Some of my projects

I decided that my first real post will be a brief overview of some of the projects I keep myself busy. I will try to write a more detailed article on each in the future. This article is meant to at least put something up here as a start and also to get myself more familiar with the process of publishing this way.

I have never been much of a writer and English is not my first language, so please bear with me. Hopefully I wont bore you to death in the process.

Firstly, I enjoy tinkering with embedded software. I have always been fascinated by the interaction of software with the physical world. The fascination probably started in the good old days of dial-up modems and the characteristic chirping noise they made to establish a connection. This was hardware and software in action, working together and using sound to get a job done. My young mind was blown and I just had to satisfy my curiosity into this technological wonder world.

In order to get software to interact with the outside world, you need a circuit off course. I make my own printed circuit boards as you will notice. I am getting better at it. I even made my first double sided pc board recently.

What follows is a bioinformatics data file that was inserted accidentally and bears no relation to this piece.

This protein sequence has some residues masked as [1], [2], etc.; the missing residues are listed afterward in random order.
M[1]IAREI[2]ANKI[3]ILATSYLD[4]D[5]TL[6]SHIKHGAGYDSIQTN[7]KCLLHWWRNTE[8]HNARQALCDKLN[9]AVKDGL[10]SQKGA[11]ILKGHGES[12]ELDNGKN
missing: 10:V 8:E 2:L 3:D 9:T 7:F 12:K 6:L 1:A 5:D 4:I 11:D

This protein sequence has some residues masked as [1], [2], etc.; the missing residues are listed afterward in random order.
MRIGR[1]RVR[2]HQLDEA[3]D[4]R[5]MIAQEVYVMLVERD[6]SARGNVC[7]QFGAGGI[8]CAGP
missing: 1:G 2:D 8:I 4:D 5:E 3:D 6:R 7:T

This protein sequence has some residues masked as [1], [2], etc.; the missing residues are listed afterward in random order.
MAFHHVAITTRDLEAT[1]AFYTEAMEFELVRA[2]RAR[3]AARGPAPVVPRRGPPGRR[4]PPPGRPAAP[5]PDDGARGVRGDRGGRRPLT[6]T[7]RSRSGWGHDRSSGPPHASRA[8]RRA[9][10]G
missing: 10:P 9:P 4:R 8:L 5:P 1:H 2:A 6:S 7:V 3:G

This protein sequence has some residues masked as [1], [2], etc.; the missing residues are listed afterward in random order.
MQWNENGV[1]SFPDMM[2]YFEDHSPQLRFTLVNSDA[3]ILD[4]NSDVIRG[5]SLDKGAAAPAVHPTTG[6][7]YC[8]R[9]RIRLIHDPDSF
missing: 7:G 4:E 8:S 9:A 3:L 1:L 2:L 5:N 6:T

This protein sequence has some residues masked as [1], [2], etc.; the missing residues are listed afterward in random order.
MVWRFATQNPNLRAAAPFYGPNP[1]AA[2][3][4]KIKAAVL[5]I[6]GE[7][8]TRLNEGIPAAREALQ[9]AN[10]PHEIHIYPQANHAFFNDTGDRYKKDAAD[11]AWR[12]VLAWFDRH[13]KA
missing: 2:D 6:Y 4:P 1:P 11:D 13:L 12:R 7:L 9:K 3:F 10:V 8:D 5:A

This is a USB serial converter / infrared receiver and transmitter. It is the first board that I made using surface mount components. I am quite pleased with the result. It produces a board that requires fewer holes to be drilled, I think. I still need to drill holes for the vias, for which I use a 0.6mm drill bit. The software is still a work in progress though.

I recently pushed my manufacturing and soldering skills to a new limit, with this breakout board that contains an iPod connector.

The pitch of the iPod connector is 0.3mm! This breakout will come in handy in trying to interface iPod accessories. Notice the marks where I cut the traces connecting the ground pins.

Some of my more primitive projects involved white LED’s meant for illumination. We enjoy camping allot and these projects were meant to experiment with new ways LED’s can be applied in the outdoors.

This one is a LED light with a dimmer switch as well as an adjustable day/night switch to activate the light automatically after dark. It works surpisingly well, I just need to redo the board layout into a more suitable format for packaging.

It uses a dual 555 timer packaging, one timer implements pulse width modulation for dimming the LED’s and the other timer is configured as a one shot, to activate the pulse width modulation using a light dependant resistor as input. The LED’s are grouped in groups of 3, each group driven by a constant current regulator circuit to avoid thermal runaway.

The second LED project is simple LED strip with a 555 timer providing a push button on/off circuit.

Here is a lead acid battery charger I built, to charge a 6V LA battery I used for a line follower robot I built long ago. The charger worked well, but was a beast when it came to generating heat. It got hotter than hell and I had to position it in front of a normal household fan running at full speed to keep it from overheating.

That’s it for now. Im hoping in my next article, I will be able to show you some of the equipment I had to make, in order to refine my pcb manufacturing process. More on that later though…

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